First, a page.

The Court also holds today that a state practice that relates to the division of duties between state judges and juries must be followed by federal courts in diversity cases. On this issue, too, our prior cases are directly to the contrary.
As I would reverse the judgment of the Court of Appeals, I respectfully dissent.
Because the Court and I disagree as to the character of the review that is before us, I recount briefly the nature of the New York practice rule at issue. Section 5501(c) of the N. Y. Civ. Prac. Law and Rules (CPLR) (McKinney 1995) directs New York intermediate appellate courts faced with a claim “that the award is excessive or inadequate and that a new trial should have been granted” to determine whether the jury’s award “deviates materially from what would be reasonable compensation.” In granting respondent a new trial under this standard, the Court of Appeals necessarily engaged in a two-step process. As it has explained the application of § 5501(c), that provision “requires the reviewing court to determine the range it regards as reasonable, and to determine whether the particular jury award deviates materially from that range.” Consorti v. Armstrong World Industries, Inc., 72 F. 3d 1003, 1013 (CA2 1995) (amended). The first of these two steps—the determination as to “reasonable” 450*450 damages—plainly requires the reviewing court to reexamine a factual matter tried by the jury: the appropriate measure of damages, on the evidence presented, under New York law. The second step—the determination as to the degree of difference between “reasonable” damages and the damages found by the jury (whether the latter “deviates materially” from the former)—establishes the degree of judicial tolerance for awards found not to be reasonable, whether at the trial level or by the appellate court. No part of this exercise is appropriate for a federal court of appeals, whether or not it is sitting in a diversity case.
Granting appellate courts authority to decide whether an award is “excessive or inadequate” in the manner of CPLR § 5501(c) may reflect a sound understanding of the capacities of modern juries and trial judges. That is to say, the people of the State of New York may well be correct that such a rule contributes to a more just legal system. But the practice of federal appellate reexamination of facts found by a jury is precisely what the People of the several States considered not to be good legal policy in 1791. Indeed, so fearful were they of such a practice that they constitutionally prohibited it by means of the Seventh Amendment.
That Amendment was Congress’s response to one of the principal objections to the proposed Constitution raised by the Anti-Federalists during the ratification debates: its failure to ensure the right to trial by jury in civil actions in federal court. The desire for an explicit constitutional guarantee against reexamination of jury findings was explained by Justice Story, sitting as Circuit Justice in 1812, as having been specifically prompted by Article III’s conferral of “appellate Jurisdiction, both as to Law and Fact” upon the Supreme Court. “[O]ne of the most powerful objections urged against [the Constitution],” he recounted, was that this authority 451*451 “would enable that court, with or without a new jury, to re-examine the whole facts, which had been settled by a previous jury.” United States v.Wonson, 28 F. Cas. 745, 750 (No. 16,750) (CC Mass.).
The second clause of the Amendment responded to that concern by providing that “[i]n [s]uits at common law . . . no fact tried by a jury, shall be otherwise re-examined in any Court of the United States, than according to the rules of the common law.” U. S. Const., Amdt. 7. The Reexamination Clause put to rest “apprehensions” of “new trials by the appellate courts,” Wonson, 28 F. Cas., at 750, by adopting, in broad fashion, “the rules of the common law” to govern federal-court interference with jury determinations. The 452*452 content of that law was familiar and fixed. See, e. g., ibid. (“[T]he common law here alluded to is not the common law of any individual state, (for it probably differs in all), but it is the common law of England, the grand reservoir of all our jurisprudence”); Dimick v. Schiedt, 293 U. S. 474, 487 (1935) (Seventh Amendment “in effect adopted the rules of the common law, in respect of trial by jury, as these rules existed in 1791”). It quite plainly barred reviewing courts from entertaining claims that the jury’s verdict was contrary to the evidence.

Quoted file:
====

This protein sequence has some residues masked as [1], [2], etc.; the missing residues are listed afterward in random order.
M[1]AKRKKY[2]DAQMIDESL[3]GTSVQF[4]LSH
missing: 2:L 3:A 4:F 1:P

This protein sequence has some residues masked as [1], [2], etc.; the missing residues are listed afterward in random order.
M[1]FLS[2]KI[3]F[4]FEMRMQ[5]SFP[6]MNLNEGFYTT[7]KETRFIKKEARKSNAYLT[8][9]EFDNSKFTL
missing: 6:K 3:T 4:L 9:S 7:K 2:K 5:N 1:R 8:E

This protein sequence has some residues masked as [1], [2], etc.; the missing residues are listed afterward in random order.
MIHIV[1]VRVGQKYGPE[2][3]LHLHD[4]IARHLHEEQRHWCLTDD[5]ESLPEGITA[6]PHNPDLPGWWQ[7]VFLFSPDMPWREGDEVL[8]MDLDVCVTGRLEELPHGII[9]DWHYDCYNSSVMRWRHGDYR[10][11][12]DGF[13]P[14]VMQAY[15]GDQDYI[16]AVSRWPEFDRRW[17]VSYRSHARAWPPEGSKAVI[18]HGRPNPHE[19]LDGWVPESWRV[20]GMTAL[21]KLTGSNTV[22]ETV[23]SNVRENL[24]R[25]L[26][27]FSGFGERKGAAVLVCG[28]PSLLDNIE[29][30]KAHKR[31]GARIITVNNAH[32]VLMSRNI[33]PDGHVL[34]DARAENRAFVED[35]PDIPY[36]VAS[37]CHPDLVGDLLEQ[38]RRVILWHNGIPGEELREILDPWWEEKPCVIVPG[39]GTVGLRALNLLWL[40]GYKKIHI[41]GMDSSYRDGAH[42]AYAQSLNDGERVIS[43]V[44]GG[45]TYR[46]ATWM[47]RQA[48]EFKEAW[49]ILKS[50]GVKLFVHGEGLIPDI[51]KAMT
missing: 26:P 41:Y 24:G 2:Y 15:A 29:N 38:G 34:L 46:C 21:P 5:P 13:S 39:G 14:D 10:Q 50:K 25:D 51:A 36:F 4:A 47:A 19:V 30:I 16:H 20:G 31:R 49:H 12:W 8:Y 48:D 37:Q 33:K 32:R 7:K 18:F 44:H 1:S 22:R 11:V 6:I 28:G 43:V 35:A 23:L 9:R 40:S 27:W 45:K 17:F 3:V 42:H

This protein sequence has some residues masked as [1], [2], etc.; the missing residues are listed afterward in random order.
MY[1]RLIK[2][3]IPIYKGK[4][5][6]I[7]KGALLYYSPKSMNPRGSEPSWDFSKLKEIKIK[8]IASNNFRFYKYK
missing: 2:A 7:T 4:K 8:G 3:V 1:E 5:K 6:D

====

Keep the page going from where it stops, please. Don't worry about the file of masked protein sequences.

At common law, review of judgments was had only on writ of error, limited to questions of law. See, e. g., Wonson, supra, at 748; 3 W. Blackstone, Commentaries on the Laws of England 405 (1768) (“The writ of error only lies upon matter of law arising upon the face of the proceedings; so that no evidence is required to substantiate or support it”); 1 W. Holdsworth, History of English Law 213-214 (7th ed. 1956); cf. Ross v. Rittenhouse, 2 Dall. 160, 163 (Pa. 1792) (McKean, C. J.). That principle was expressly acknowledged by this Court as governing federal practice in Parsons v. Bedford, 3 Pet. 433 (1830) (Story, J.). There, the Court held that no error could be assigned to a district court’s refusal to allow transcription of witness testimony “to serve as a statement of facts in case of appeal,” notwithstanding the right to such transcription under state practices made applicable to federal courts by Congress. Id., at 443 (emphasis deleted). This was so, the Court explained, because “[t]he whole object” of the transcription was “to present the evidence here in order to establish the error of the verdict in matters of fact,” id., at 445—a mode of review simply unavailable on writ of error, see id., at 446, 448. The Court concluded that Congress had not directed federal courts to follow state practices that would change “the effect or conclusiveness of the verdict of the jury upon the facts litigated at the trial,” id., at 449, because it had “the most serious doubts whether 453*453 [that] would not be unconstitutional” under the Seventh Amendment, id., at 448.